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A four-member panel set up last year by Canada’s Environment Minister has said that the country needs a single body to assess new oil pipeline and mining projects, to replace the current system where three separate agencies make decisions about such projects on federal land.
The Liberal government of Canada says people don’t trust the three-agency system and are especially suspicious of the decisions made by the National Energy Board – Canada’s energy regulator and the agency that vets or rejects new oil pipeline projects. According to the panel, there was a feeling that the NEB tended to decide in favor of the energy industry.
The panel recommended the setting up of a single Impact Assessment Authority that would handle energy and mining projects with more attention given to aboriginal communities’ interests and the long-term impacts of any one project.
There is wide opposition in Canada against new pipeline projects, but even a government as liberal as Justin Trudeau couldn’t deny the fact that the country’s existing pipeline network is operating at capacity while crude oil output is rising, as Oilprice reported last September.
This development is putting Canadian oil at risk: as pipeline capacity reaches its maximum, more oil will have to start being transported by railway. The bad news for these producers is that railway transportation of crude is costlier than pipelines, and they will have to increase the discount at which they sell their oil.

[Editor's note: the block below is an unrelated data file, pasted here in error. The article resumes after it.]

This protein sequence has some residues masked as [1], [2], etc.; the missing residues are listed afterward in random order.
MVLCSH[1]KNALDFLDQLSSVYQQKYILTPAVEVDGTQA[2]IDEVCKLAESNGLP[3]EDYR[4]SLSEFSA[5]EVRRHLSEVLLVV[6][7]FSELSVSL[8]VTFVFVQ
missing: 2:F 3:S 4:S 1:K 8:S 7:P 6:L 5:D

Conventional oil production in Canada is declining, and the biggest hopes for the revival of the country’s embattled energy industry are pinned on the oil sands. But Alberta is landlocked, so the heavy crude extracted there needs either pipelines to reach a coast or the U.S. refineries, or railways. This is where oil producers in the oil sands province find themselves between a rock and a hard place.
By Irina Slav for Oilprice.com
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Irina is a writer for the U.S.-based Divergente LLC consulting firm with over a decade of experience writing on the oil and gas industry.